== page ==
Everything Conspires Against the Hero

If you remember watching Saturday morning cartoons, occasionally a character would face a dilemma and that’s when an angel and a devil would pop up on their shoulder. The angel would tell the character what’s the right thing to do while the devil would tempt the character with a greedy and selfish solution.

That’s exactly what every scene in your screenplay must do to your character. Tempt the hero into doing the wrong thing and make doing the right thing hard. When you do that, every scene forces the hero to walk a tightrope and that makes it interesting.

In “Thelma and Louise,” the theme is that women are stuck in a male-dominated world so every scene emphasizes this. The women can either give in and allow themselves to be dominated by men or they can take the harder way out and strive for their freedom.

Near the end of “Thelma and Louise,” the two women rob a gas station. Although they’ve now gotten the police after them, this decision shows they’re willing to stand up for themselves and live without relying on a man.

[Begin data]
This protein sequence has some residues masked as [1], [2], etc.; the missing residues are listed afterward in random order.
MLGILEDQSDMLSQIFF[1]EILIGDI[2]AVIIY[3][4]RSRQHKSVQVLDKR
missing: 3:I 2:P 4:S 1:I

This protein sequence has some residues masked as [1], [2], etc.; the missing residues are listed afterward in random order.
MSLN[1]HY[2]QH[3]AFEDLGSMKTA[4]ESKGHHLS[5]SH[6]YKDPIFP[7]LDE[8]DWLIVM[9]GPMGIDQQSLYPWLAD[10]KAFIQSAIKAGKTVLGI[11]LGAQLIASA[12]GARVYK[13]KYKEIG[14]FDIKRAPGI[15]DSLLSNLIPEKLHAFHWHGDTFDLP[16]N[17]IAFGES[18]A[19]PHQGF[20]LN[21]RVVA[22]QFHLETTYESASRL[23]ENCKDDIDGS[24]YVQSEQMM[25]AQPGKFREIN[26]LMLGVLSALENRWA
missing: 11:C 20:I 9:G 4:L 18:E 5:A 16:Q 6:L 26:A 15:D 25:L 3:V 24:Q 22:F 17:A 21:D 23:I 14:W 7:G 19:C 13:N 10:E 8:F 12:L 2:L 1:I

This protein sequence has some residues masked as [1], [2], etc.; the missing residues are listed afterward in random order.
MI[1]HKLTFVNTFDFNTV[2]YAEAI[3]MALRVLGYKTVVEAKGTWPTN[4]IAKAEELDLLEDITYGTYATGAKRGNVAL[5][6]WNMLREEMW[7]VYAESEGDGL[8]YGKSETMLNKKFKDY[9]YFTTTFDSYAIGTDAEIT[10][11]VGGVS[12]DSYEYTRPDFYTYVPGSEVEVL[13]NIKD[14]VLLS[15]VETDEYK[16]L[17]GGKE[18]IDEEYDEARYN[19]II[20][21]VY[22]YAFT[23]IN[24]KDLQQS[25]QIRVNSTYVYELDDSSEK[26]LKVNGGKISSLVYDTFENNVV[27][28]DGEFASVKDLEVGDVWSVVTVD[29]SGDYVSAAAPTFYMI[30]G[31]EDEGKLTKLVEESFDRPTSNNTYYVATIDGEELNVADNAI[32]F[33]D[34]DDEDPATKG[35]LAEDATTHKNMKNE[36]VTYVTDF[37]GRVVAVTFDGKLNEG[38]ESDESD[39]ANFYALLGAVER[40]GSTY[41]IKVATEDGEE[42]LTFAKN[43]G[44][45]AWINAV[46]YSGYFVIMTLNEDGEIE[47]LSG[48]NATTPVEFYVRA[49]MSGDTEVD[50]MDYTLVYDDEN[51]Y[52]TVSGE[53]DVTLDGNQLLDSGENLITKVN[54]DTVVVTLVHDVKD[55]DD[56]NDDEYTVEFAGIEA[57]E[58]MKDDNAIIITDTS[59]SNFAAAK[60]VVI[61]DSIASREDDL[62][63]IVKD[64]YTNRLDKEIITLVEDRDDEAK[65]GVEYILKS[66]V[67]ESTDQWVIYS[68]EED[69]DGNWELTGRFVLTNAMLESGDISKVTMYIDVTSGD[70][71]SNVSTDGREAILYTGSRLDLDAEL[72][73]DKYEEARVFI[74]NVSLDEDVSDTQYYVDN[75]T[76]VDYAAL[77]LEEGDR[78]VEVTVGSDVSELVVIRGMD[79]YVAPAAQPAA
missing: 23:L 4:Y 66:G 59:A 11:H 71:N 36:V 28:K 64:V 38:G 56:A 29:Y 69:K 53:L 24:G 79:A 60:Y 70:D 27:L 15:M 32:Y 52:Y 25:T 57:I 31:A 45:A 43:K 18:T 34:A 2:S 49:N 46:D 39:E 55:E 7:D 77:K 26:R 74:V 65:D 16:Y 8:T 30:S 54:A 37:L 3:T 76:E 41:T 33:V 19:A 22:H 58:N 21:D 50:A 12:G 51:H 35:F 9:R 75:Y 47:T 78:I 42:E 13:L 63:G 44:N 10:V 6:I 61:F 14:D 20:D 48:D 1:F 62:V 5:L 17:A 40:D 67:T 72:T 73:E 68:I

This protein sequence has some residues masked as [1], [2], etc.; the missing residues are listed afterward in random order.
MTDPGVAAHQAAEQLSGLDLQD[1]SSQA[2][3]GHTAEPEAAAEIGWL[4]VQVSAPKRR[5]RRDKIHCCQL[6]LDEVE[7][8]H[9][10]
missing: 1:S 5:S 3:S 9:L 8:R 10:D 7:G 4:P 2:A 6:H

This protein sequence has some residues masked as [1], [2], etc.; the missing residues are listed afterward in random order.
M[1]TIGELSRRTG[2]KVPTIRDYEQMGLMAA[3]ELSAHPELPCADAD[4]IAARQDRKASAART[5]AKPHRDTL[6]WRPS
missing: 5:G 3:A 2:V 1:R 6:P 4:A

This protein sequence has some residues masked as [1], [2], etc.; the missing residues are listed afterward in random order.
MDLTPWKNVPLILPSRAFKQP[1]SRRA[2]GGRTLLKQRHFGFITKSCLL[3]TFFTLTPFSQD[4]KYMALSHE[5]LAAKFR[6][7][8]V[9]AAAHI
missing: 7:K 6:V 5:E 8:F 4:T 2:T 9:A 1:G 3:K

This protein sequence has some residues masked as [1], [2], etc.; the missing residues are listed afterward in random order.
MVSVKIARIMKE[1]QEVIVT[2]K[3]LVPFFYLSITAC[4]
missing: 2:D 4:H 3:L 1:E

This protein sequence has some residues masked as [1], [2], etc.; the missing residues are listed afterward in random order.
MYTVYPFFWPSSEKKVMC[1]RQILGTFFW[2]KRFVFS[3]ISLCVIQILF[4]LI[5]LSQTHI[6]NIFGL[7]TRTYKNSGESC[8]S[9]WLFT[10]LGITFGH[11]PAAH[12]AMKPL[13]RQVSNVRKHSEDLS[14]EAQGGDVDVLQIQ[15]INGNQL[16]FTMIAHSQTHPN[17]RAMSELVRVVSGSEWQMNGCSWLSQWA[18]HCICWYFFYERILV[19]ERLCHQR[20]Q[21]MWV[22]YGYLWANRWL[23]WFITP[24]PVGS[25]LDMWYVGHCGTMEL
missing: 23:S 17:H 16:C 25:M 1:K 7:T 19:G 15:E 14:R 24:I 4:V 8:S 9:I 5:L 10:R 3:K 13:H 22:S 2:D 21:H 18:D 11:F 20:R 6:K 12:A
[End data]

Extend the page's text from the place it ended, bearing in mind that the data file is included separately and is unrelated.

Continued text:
Later when a policeman stops them, Thelma decides to take the initiative by pulling a gun on the cop and locking him in the trunk. Once again, she could have taken the easy way out and allow herself to her dominated by a male, but she chooses the harder way and puts herself in greater danger.

The final scene gives the women a final choice to allow themselves to be dominated by men (which means getting captured by the police) or going for freedom which means death. So they make their final decision that shows how they’re truly embraced their desire to be free.

Where bad movies often go astray is that they contain scenes that don’t offer this either-or dilemma to force the hero to make a decision. When a scene doesn’t constantly force the hero to make a decision, it’s like watching a tightrope walker strolling across a tightrope and suddenly seeing him walk across a perfectly flat and safe platform in the middle of the tightrope.

That would immediately kill any tension and suspense, which is why scenes that don’t challenge the hero weaken an overall story.

Constant and various pressure on the hero in every scene is what keeps a story interesting from start to finish so keep forcing your hero to make the same decision over and over again in different situations. That’s the key to writing effective scenes.

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